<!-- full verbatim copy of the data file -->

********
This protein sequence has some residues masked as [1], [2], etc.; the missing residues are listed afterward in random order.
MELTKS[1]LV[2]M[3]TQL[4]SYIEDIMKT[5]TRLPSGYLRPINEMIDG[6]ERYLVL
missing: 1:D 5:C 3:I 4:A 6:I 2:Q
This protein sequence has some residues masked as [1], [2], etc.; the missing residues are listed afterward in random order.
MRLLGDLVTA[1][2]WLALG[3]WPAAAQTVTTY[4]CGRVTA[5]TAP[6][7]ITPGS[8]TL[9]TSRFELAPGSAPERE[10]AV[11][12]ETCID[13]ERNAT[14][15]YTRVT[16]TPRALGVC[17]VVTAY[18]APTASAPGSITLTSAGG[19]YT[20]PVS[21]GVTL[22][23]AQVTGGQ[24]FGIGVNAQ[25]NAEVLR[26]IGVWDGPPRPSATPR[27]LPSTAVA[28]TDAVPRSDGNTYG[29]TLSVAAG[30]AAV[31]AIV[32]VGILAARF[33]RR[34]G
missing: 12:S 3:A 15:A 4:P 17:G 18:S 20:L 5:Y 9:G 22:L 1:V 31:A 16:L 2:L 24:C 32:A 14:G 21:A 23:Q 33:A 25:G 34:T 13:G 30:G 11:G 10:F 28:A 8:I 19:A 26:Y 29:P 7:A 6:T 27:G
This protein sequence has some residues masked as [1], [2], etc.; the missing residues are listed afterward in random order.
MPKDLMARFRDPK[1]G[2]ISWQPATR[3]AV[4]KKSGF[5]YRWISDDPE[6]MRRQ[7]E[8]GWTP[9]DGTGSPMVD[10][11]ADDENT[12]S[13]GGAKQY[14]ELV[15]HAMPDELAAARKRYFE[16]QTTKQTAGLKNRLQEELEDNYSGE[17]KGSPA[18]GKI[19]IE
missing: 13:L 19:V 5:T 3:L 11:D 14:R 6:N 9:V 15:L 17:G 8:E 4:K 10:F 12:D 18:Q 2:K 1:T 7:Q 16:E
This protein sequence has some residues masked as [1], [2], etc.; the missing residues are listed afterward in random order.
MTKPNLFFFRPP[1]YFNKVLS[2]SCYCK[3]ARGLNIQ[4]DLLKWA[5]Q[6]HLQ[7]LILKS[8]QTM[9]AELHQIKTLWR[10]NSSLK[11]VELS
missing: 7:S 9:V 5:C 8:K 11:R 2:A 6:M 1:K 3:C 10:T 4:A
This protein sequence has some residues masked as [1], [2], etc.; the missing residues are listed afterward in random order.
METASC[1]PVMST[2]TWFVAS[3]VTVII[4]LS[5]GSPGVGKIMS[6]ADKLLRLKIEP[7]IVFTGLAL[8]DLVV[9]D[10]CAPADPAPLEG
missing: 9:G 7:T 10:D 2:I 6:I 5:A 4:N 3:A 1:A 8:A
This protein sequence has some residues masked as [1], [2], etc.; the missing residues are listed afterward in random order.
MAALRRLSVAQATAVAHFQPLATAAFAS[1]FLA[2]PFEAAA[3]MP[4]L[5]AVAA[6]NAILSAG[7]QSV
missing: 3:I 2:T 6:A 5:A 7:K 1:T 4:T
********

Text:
This protein sequence has some residues masked as [1], [2], etc.; the missing residues are listed afterward in random order.
MELTKS[1]LV[2]M[3]TQL[4]SYIEDIMKT[5]TRLPSGYLRPINEMIDG[6]ERYLVL
missing: 1:D 5:C 3:I 4:A 6:I 2:Q
This protein sequence has some residues masked as [1], [2], etc.; the missing residues are listed afterward in random order.
MRLLGDLVTA[1][2]WLALG[3]WPAAAQTVTTY[4]CGRVTA[5]TAP[6][7]ITPGS[8]TL[9]TSRFELAPGSAPERE[10]AV[11][12]ETCID[13]ERNAT[14][15]YTRVT[16]TPRALGVC[17]VVTAY[18]APTASAPGSITLTSAGG[19]YT[20]PVS[21]GVTL[22][23]AQVTGGQ[24]FGIGVNAQ[25]NAEVLR[26]IGVWDGPPRPSATPR[27]LPSTAVA[28]TDAVPRSDGNTYG[29]TLSVAAG[30]AAV[31]AIV[32]VGILAARF[33]RR[34]G
missing: 12:S 3:A 15:A 4:P 17:G 18:S 20:L 5:Y 9:G 22:L 1:V 31:A 16:L 2:L 24:C 32:A 14:G 21:A 23:Q 33:A 25:G 34:T 13:G 30:G 11:G 10:F 28:A 8:I 19:A 26:Y 29:P 7:A 6:T 27:G
This protein sequence has some residues masked as [1], [2], etc.; the missing residues are listed afterward in random order.
MPKDLMARFRDPK[1]G[2]ISWQPATR[3]AV[4]KKSGF[5]YRWISDDPE[6]MRRQ[7]E[8]GWTP[9]DGTGSPMVD[10][11]ADDENT[12]S[13]GGAKQY[14]ELV[15]HAMPDELAAARKRYFE[16]QTTKQTAGLKNRLQEELEDNYSGE[17]KGSPA[18]GKI[19]IE
missing: 13:L 19:V 5:T 3:L 11:D 14:R 6:N 9:V 15:L 17:G 8:E 4:K 10:F 12:D 18:Q 2:K 1:T 7:Q 16:E
This protein sequence has some residues masked as [1], [2], etc.; the missing residues are listed afterward in random order.
MTKPNLFFFRPP[1]YFNKVLS[2]SCYCK[3]ARGLNIQ[4]DLLKWA[5]Q[6]HLQ[7]LILKS[8]QTM[9]AELHQIKTLWR[10]NSSLK[11]VELS
missing: 7:S 9:V 5:C 8:K 11:R 2:A 6:M 1:K 3:C 10:T 4:A
This protein sequence has some residues masked as [1], [2], etc.; the missing residues are listed afterward in random order.
METASC[1]PVMST[2]TWFVAS[3]VTVII[4]LS[5]GSPGVGKIMS[6]ADKLLRLKIEP[7]IVFTGLAL[8]DLVV[9]D[10]CAPADPAPLEG
missing: 9:G 7:T 10:D 2:I 6:I 5:A 4:N 3:A 1:A 8:A
This protein sequence has some residues masked as [1], [2], etc.; the missing residues are listed afterward in random order.
MAALRRLSVAQATAVAHFQPLATAAFAS[1]FLA[2]PFEAAA[3]MP[4]L[5]AVAA[6]NAILSAG[7]QSV
missing: 3:I 2:T 6:A 5:A 7:K 1:T 4:T